Feds Net Large Haul of Illegal Shark Fins

     SAN DIEGO (CN) – The United States said Thursday over 1,000 pounds of unpermitted hammerhead shark fins from at least 176 animals headed for Hong Kong were confiscated at the international Commercial Port of Entry.
     The United States a forfeiture complaint against defendant “Approximately 490 Kilograms of Hammerhead Shark Fins” over an incident last May where a shipment of dried shark fins from Mexico was going through the inspection process before being imported into the United States through the Otay Mesa Commercial Port of Entry. The shipment was headed for its final destination of Hong Kong.
     Upon inspection by a U.S. Fish and Wildlife Service inspector, the 26 boxes of shark fins were found to contain hammerhead shark fins. The fins cannot be exported from Mexico or imported into the United States without a permit from the Convention on International Trade in Endangered Species of Wild Fauna and Flora, which restricts the international trade and transportation of covered species that are highly migratory.
     The fins from two different hammerhead shark species were found in the boxes – fins from the smooth hammerhead and scalloped hammerhead shark. Both hammerhead species are protected by the convention, and the scalloped hammerhead is also protected by the Endangered Species Act.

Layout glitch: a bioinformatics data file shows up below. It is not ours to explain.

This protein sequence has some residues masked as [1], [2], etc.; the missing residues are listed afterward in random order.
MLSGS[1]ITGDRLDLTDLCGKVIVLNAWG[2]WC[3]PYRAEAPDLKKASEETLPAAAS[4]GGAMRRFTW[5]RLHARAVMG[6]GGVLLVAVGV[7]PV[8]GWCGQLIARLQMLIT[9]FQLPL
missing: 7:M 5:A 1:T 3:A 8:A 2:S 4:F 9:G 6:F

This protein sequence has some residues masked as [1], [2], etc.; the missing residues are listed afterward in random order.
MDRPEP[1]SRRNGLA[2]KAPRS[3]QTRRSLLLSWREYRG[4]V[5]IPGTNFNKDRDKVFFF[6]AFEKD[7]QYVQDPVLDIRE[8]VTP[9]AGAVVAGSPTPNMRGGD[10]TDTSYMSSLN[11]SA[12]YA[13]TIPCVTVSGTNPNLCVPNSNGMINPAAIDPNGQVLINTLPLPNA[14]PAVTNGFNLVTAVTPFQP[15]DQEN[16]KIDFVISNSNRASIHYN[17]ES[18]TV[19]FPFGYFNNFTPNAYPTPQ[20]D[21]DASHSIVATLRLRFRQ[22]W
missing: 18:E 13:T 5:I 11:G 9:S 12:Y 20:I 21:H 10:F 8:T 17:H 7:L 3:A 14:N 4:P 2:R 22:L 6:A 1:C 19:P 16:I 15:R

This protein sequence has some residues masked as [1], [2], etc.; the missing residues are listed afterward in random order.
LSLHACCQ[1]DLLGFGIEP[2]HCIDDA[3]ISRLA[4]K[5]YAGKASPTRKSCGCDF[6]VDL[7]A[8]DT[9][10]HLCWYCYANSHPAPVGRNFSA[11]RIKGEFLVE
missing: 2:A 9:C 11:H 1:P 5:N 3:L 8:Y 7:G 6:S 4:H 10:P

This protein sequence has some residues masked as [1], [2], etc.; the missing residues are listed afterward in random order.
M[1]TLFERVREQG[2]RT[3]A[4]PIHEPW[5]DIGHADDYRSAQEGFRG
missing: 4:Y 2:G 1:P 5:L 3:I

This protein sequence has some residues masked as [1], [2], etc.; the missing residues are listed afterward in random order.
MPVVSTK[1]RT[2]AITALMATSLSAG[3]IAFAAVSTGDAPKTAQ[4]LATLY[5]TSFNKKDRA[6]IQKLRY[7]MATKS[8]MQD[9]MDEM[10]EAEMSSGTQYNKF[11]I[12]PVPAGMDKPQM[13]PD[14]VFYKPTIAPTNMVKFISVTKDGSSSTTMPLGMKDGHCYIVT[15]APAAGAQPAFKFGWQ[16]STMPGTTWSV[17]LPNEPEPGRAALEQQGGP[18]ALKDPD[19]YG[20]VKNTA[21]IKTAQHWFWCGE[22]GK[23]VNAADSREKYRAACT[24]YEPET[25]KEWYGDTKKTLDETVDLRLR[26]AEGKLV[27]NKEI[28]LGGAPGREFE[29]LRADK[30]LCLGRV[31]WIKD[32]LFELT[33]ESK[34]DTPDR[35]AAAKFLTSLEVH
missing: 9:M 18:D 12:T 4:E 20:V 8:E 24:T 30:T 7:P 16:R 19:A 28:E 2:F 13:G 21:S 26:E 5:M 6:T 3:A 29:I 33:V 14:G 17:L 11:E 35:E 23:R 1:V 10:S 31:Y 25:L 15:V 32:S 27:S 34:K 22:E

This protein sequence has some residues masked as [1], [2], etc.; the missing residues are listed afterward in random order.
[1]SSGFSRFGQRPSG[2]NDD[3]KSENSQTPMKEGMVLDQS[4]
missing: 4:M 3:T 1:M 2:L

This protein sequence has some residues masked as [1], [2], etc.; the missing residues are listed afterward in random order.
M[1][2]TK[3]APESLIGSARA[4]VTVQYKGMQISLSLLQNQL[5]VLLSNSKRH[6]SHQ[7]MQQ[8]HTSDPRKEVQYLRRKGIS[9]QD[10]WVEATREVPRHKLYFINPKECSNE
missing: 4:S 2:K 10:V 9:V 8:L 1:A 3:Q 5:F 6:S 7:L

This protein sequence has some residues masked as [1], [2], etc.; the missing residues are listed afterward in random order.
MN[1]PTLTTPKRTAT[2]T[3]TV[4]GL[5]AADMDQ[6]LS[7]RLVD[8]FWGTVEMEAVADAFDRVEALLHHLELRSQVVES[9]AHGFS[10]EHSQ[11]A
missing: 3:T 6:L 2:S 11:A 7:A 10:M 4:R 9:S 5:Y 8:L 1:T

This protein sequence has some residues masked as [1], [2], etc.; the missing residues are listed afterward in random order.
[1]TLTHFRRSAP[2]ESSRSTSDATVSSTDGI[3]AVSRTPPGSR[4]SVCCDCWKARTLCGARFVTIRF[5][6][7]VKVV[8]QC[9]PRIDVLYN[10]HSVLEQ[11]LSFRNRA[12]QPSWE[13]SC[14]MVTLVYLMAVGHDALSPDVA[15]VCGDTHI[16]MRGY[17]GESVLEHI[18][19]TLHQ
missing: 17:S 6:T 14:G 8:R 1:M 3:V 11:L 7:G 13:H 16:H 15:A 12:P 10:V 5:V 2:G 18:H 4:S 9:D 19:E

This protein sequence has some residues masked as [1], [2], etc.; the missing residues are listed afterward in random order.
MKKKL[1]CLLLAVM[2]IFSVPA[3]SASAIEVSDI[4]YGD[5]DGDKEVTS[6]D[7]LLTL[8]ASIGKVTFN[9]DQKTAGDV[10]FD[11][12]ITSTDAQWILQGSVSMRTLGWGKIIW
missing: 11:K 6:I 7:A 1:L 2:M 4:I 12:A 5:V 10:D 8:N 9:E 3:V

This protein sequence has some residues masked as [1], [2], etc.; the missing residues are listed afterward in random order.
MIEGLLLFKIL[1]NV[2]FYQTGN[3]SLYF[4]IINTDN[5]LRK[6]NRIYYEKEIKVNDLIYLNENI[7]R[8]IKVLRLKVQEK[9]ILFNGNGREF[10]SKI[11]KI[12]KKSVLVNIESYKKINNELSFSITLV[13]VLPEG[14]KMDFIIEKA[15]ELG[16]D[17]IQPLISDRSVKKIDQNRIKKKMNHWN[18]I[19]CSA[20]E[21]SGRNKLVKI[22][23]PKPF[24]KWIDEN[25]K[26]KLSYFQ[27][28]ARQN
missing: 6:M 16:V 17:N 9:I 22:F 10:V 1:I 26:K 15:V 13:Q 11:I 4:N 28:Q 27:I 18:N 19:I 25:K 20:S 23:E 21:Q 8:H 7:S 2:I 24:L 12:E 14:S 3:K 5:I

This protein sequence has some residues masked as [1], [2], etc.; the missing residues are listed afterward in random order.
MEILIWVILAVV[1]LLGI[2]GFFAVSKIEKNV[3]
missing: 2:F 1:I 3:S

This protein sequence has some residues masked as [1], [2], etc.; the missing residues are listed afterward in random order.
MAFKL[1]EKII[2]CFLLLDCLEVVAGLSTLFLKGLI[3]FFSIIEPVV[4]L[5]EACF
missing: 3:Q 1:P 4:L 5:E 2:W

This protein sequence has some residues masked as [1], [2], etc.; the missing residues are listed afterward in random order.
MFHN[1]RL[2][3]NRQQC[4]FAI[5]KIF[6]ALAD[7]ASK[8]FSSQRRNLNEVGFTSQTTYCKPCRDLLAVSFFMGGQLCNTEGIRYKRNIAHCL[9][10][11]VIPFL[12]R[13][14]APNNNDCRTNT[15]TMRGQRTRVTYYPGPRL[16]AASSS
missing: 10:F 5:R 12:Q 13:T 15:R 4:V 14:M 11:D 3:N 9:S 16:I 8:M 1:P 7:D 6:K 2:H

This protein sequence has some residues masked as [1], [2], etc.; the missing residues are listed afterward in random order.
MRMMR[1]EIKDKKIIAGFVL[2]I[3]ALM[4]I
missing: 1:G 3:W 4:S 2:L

The two species are highly prized ingredients used in Chinese shark fin soup, according to the complaint.
     Twelve random shark fins were selected for DNA analysis and were sent to the Fish and Wildlife Service’s forensic laboratory, according to the complaint.
     On May 29, 2015, the forensics laboratory notified the Fish and Wildlife inspector all 12 of the shark fins submitted for DNA evidence were confirmed as being smooth hammerhead shark fins.
     In June, hundreds of pieces of evidence from the shipment – including 51 dried shark fins and 176 tissue samples – were obtained by certified wildlife forensic scientist Dr. Jenny Giles to determine if any of the shark fins came from protected species.
     Two-hundred and forty-two of the 417 items examined by Giles were found to be fins from the smooth hammerhead and scalloped hammerhead shark. Another 118 items were also found to be body parts of the two hammerhead species.
     The shark parts came from a minimum of 176 animals, according to the complaint.
     The Mexican commercial invoice falsely and fraudulently identified the shark fins as those coming from other sharks not protected by federal law, according to the complaint.
     Authorities also found the weight of the shark fins had been mislabeled on the Mexican invoice that accompanied the shipment. The invoice stated the shipment weighed 432 kilograms, or 950 pounds. But when inspectors weighed the shipment they found the actual weight was 490.79 kilograms – approximately 1,082 pounds, according to the complaint.
     The shark fins were confiscated by the federal government and are being stored at an undisclosed location.
     The U.S. Attorney’s Office did not respond to multiple email requests for comment.

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